Sunday, March 11, 2007

Cain and Abel

It's not exactly a Lenten meditation, but I was facilitating a Bible class this morning (I'm writing this on Saturday). The "class" is on DVD, and I give an introduction and then about twenty minutes of content afterwards, also attempting to answer any questions. We were looking at Genesis, and last week the matter of Cain and Abel came up.
"Why didn't God accept Cain's sacrifice?"
None of the commentaries really give a decent answer, mostly because the Bible itself doesn't. But I noted last week that it could just be one of those situations in the Bible where God deliberately reverses society's expected notions of order, rank, seniority, and so on. It happens again with Jacob (the younger brother) who "wrests" the birthright from his older twin, Esau (the one with the mess of pottage), and with Jacob's twin grandsons, Perez (who became Jesus' ancestor) and Zerah. And, of course, the people Israel themselves. According to Moses, "It was not because you are the greatest of peoples that the Lord has chosen you, because you are the least of peoples." God "chooses those who are bring to nothing those who are something, so that no human being may boast before God."
So it is all of a piece with God's ways throughout the Bible for God to "look with favor on Abel and his offering" and not on Cain and his.
The question came up again today, and the questioner had a book that indicated that some Jewish tradition saw the problem as Cain (the farmer) having brought a sacrifice of poor quality, the worst of his harvest, while shepherd "Abel brought one of the finest firstlings of the flock." That could be, but it is almost too "neat" to be that trustworthy. I mean, we desperately want there to be something wrong with Cain and his offering. That way, we can blame Cain, and feel like we know how to get on God's good side. For Cain's offering, though, to have been something good that was still not looked upon favorably--that leaves us not knowing the "rules," not knowing how to placate God, not knowing how to keep things under control.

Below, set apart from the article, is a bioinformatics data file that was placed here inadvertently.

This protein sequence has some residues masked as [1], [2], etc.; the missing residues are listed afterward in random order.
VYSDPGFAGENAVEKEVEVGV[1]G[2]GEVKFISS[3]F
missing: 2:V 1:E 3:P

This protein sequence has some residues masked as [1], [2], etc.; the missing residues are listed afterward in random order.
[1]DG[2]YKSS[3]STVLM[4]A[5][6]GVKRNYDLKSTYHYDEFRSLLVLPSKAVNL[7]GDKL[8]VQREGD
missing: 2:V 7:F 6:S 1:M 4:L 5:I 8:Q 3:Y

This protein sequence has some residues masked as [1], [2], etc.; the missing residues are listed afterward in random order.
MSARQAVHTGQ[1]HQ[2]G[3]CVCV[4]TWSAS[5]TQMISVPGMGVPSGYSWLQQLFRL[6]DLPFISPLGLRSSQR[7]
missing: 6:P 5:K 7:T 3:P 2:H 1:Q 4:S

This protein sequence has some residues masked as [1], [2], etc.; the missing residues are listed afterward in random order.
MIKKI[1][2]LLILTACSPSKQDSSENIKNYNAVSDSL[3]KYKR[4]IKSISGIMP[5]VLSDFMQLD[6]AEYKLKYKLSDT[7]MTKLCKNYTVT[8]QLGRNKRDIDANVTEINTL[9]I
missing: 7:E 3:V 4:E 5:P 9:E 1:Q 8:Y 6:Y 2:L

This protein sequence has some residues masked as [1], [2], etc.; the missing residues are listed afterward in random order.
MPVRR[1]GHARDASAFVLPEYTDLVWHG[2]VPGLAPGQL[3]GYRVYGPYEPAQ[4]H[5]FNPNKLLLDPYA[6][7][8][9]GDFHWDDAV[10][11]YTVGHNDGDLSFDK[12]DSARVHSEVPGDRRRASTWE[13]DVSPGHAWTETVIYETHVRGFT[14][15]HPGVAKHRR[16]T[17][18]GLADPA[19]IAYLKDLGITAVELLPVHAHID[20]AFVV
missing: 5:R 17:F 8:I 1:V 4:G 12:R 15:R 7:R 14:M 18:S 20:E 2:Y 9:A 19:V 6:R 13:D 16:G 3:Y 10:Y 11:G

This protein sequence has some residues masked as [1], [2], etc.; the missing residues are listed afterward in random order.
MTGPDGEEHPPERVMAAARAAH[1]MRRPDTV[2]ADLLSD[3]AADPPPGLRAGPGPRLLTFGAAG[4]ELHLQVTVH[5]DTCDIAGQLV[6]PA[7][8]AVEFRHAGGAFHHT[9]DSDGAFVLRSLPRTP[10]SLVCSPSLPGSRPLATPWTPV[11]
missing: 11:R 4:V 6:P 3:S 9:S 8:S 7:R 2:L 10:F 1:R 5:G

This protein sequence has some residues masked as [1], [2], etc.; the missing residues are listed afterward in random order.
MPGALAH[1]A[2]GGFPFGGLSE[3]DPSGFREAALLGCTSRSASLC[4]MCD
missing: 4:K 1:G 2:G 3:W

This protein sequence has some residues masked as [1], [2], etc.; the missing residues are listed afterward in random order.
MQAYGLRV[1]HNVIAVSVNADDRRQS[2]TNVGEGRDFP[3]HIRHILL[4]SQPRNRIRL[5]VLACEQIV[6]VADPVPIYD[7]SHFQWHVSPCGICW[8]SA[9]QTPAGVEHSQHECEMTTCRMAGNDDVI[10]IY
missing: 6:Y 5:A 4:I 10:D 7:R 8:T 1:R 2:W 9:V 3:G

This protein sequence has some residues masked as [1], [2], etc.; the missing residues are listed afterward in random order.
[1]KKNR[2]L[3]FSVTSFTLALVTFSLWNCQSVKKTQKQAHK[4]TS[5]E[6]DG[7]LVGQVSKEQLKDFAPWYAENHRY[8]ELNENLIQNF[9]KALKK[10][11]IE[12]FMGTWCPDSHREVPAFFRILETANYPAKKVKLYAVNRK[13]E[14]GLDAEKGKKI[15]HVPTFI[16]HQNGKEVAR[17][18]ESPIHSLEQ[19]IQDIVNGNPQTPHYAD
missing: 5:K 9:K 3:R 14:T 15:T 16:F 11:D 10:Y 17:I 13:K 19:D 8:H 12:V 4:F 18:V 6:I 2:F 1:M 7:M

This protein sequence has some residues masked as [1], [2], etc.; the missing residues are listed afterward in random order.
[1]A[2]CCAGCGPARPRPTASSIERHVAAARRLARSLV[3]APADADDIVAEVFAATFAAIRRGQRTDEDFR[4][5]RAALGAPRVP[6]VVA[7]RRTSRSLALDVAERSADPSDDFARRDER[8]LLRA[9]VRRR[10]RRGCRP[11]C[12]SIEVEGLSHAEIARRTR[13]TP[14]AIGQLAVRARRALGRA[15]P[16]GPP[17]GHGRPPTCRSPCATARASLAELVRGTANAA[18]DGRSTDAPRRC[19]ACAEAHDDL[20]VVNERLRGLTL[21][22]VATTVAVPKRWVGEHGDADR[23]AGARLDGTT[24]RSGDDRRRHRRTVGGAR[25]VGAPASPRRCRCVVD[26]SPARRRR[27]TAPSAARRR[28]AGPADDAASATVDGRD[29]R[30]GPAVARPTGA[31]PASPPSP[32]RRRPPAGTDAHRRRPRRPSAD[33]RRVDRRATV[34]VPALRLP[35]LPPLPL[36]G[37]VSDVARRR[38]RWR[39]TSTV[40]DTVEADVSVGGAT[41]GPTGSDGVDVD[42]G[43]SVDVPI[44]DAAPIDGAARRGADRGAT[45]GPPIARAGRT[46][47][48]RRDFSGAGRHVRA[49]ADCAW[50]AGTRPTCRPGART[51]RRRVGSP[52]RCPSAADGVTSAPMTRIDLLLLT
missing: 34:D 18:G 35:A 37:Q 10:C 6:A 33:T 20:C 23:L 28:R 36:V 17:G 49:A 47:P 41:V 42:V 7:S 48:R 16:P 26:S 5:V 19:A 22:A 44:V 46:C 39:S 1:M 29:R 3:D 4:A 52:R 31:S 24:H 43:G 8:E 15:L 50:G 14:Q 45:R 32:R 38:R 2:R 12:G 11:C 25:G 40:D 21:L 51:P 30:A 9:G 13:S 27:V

In other words, it leaves us at God's mercy.
And until we have really heard the Gospel of Jesus, we tend to think that being left "at God's mercy" is a frightful matter.
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1 comment:

Anonymous said...

Re Cain and Abel. The nunblog explanation of the Cain and Abel biblical account explodes my childhood indoctrination about the Wicked Cain killing his sweet docile little brother, Abel. Is there another spin which I need to know about Judas. As for me I rely heavily on the Mercy of God, no stones, no snakes or scorpions, just the Bread of Life.